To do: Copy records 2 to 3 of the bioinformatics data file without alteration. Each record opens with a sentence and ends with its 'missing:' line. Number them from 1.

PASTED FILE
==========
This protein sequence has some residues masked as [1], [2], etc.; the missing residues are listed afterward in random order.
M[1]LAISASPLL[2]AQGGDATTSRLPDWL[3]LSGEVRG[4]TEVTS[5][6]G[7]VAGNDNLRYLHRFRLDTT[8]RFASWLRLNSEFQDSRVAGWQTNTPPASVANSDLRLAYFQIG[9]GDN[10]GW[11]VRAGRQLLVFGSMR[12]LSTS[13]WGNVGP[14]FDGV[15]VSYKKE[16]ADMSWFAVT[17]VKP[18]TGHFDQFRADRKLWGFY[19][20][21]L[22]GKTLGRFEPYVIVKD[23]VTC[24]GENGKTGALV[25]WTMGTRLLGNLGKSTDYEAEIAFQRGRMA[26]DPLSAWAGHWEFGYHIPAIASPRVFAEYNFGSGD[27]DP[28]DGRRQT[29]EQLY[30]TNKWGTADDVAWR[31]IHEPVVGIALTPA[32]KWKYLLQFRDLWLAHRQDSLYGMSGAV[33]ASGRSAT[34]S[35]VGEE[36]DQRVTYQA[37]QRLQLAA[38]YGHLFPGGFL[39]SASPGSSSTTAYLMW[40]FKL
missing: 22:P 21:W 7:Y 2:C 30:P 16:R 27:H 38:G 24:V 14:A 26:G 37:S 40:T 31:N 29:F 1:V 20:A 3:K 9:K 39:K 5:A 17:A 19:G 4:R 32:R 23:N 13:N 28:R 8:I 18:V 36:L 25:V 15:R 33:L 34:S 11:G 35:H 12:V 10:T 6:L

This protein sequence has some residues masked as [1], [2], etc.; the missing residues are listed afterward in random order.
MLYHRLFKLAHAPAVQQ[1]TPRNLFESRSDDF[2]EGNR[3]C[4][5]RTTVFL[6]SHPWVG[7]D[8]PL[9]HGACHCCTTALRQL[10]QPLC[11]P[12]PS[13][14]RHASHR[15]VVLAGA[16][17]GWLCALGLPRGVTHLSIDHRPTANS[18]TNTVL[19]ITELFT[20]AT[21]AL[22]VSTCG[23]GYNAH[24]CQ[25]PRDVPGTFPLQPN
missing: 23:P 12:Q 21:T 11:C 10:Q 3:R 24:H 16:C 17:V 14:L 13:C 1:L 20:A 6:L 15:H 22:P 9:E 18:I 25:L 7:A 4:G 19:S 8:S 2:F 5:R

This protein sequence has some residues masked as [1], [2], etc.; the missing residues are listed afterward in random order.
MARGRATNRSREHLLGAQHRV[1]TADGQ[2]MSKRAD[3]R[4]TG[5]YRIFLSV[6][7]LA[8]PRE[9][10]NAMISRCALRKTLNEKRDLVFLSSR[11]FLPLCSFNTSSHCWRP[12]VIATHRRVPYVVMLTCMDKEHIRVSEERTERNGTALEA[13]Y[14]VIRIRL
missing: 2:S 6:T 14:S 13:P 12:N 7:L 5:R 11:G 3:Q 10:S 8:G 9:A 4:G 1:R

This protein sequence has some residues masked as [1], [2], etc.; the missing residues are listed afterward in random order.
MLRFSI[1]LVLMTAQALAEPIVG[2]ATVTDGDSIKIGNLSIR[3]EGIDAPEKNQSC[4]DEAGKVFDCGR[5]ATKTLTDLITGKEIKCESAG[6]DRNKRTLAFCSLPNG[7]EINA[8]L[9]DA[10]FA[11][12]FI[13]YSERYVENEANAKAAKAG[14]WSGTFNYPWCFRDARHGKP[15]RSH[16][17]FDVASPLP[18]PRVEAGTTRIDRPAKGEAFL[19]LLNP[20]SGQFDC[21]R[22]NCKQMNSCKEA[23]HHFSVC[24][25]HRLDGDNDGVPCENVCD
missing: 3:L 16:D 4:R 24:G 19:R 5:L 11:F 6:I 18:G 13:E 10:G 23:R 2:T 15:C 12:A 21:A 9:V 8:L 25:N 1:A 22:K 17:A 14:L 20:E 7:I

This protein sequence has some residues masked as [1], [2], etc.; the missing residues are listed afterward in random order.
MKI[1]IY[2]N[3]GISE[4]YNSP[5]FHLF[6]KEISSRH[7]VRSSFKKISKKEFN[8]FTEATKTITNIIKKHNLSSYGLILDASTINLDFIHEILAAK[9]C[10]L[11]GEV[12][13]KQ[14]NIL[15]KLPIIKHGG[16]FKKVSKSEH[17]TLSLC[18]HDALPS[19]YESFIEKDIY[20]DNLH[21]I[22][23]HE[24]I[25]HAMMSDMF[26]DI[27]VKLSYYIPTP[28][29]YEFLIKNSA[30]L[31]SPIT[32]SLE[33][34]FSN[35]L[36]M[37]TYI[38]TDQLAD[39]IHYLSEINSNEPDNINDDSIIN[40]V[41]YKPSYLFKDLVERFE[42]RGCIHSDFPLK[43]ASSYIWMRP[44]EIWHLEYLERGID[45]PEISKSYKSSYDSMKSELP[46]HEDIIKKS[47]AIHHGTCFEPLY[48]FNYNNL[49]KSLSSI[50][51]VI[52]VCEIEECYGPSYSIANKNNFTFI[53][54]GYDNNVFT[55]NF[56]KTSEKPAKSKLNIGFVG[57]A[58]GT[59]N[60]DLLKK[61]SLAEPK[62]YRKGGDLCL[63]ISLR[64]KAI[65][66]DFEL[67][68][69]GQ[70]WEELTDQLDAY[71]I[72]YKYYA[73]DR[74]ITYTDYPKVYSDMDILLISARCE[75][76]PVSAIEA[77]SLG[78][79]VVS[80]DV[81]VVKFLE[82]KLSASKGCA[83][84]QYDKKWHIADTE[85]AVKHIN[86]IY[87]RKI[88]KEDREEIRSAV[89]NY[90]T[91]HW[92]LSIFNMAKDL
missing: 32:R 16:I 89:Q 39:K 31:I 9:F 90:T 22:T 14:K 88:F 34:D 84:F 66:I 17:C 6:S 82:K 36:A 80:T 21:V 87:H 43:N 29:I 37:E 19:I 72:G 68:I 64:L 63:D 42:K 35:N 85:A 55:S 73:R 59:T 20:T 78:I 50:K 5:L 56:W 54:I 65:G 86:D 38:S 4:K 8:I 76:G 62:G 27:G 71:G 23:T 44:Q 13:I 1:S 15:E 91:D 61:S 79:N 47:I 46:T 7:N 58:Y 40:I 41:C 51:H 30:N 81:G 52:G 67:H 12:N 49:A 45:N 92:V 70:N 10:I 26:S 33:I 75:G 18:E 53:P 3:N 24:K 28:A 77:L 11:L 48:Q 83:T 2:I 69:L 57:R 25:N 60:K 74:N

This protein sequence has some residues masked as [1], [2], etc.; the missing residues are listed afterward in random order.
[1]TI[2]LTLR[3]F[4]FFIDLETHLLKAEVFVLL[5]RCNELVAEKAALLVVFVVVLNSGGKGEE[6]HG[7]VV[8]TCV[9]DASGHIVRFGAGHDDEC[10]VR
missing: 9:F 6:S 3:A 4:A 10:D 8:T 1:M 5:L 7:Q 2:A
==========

This protein sequence has some residues masked as [1], [2], etc.; the missing residues are listed afterward in random order.
MLYHRLFKLAHAPAVQQ[1]TPRNLFESRSDDF[2]EGNR[3]C[4][5]RTTVFL[6]SHPWVG[7]D[8]PL[9]HGACHCCTTALRQL[10]QPLC[11]P[12]PS[13][14]RHASHR[15]VVLAGA[16][17]GWLCALGLPRGVTHLSIDHRPTANS[18]TNTVL[19]ITELFT[20]AT[21]AL[22]VSTCG[23]GYNAH[24]CQ[25]PRDVPGTFPLQPN
missing: 23:P 12:Q 21:T 11:C 10:Q 3:R 24:H 16:C 17:V 14:L 13:C 1:L 20:A 6:L 15:H 22:P 9:E 18:I 25:L 7:A 4:G 19:S 8:S 2:F 5:R

This protein sequence has some residues masked as [1], [2], etc.; the missing residues are listed afterward in random order.
MARGRATNRSREHLLGAQHRV[1]TADGQ[2]MSKRAD[3]R[4]TG[5]YRIFLSV[6][7]LA[8]PRE[9][10]NAMISRCALRKTLNEKRDLVFLSSR[11]FLPLCSFNTSSHCWRP[12]VIATHRRVPYVVMLTCMDKEHIRVSEERTERNGTALEA[13]Y[14]VIRIRL
missing: 2:S 6:T 14:S 13:P 12:N 7:L 5:R 11:G 3:Q 10:S 8:G 9:A 4:G 1:R